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The Rubinstein variation of the symmetric English should be a good choice if you want a aggressive game. Unfortunately, white is not forced to enter this system.
i play 1.nf6 its very flexible and can transpose easily for example take this game i had recently
I predict much chess progress for you when you realize the bishop pair has nothing to do with "emotional attachment"
thats all i have to do?
as in Fant-Carlsen 2002
Carlsen was eleven years old, if that means anything to you.
Anyway, the ...b6 systems against the English are perfectly good, as long as you master the "Art of doing nothing" (this is the way Sergei Shipov describes the Hedgehog in his excellent book). But you DO have to start with 1...c5 or 1...Nf6, and be aware of the numerous transpositions that exist.
True, but 11 year old carlsen was between FM and iM strength, stronger than everyone commenting on this threa, with the exception maybe of you.If its good enough for an FM/IM i dont see why they think its not good enough for them.
By far simplest is c4 e5 I think. I don't like the Bb4 lines as much if white plays Nd5, and what is the point? You can avoid this by playing Bc5 to begin with. This is all perfectly healthy development, but it doesn't mean the game is easy.
The other way out is playing ''your own defense'' like the KID or the Slav block. It isn't your problem white won't play d4. There are some differences but they can be handled.
I think the c4-c5 lines that may lead to Hedgehog type structures are very difficult. They can certainly be played, but you should have some idea of positional play.
The KID against the English is a royal pain in the butt (for Black) if white opts for the Botvinnik setup. Black has absolutely no attack, and quite a few complex positional problems to solve.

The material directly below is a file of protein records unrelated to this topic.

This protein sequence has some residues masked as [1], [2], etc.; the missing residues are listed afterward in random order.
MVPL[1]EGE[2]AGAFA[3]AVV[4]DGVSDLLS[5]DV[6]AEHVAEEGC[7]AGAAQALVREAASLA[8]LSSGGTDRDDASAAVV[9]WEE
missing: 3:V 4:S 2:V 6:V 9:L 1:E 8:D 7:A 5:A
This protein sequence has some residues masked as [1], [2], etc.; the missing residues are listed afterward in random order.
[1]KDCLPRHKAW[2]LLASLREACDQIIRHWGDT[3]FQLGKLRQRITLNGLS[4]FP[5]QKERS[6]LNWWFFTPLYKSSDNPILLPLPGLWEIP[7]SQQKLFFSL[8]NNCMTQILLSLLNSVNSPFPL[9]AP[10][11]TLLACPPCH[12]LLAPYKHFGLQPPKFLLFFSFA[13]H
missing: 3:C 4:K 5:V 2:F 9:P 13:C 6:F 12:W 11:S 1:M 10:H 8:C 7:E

1...e5 is fine, where I always opted for the ...Bb4 systems, which are just fine: very solid, and also offering winning chances to Black.
The KID against the English is a royal pain in the butt (for Black) if white opts for the Botvinnik setup. Black has absoluteloy no attack, and quite a few complex positional problems to solve.
you are the master but wouldnt the kid not turn into the normal botvinnik set up in the english opening, or is the botvinnik set up bad for black in general?
I know the Botwinnik as an interesting option, I don't know it to that extent. Luckily, after 1.c4 e5 there is no problem. The only ''trick'' is 1.Nf3 Nf6 and then 2.c4! I think incorporating e5 is awkward now, for example 2...d6 3.d4 is a real KID. In case you don't want to play that it is annoying.
On the upside, 1.Nf3 ruins your chances to play a real Botwinnik with Ne2.
However, it seems a player needs something in his reportoire other than 1.c4 e5. It's probably no issue for black players who play d4-d5 openings often. (1.Nf3 d5 2.d4) It's not so nice if you're tricked into a Queen's gambit while you don't know much about it.
@FearItself: the 1...b6 move order annoyed me for a long time. Anyway, I have the three volume series on the English opening (Grandmaster Repetoire Volumes 3,4,and 5) and it has served me very well. It has analysis all the way up to move 15 on some lines, and move 43 on other lines. It is very well-written and is written for a grandmaster--it could last you a lifetime. Easily. I hightly recommend the book.
Anyway, the book provided some interesting insights on 1...b6. It recommends 2.e4!! This transposes into the Botvinnik System, except a prefferable version, because the bishop is on b7, and the e4 pawn blocks it in. I've never lost a game with this setup.
To all interested, I made a reverse sicilian themed tournament (1. c4 e5). Seems like this would appeal to a lot of English players. Note: >1700 player rating range. http://www.chess.com/tournament/reverse-sicilian
"Reykjavik Open, Round 8 | Commentary by FM Ingvar Johannesson & Fiona Steil-Antoni"
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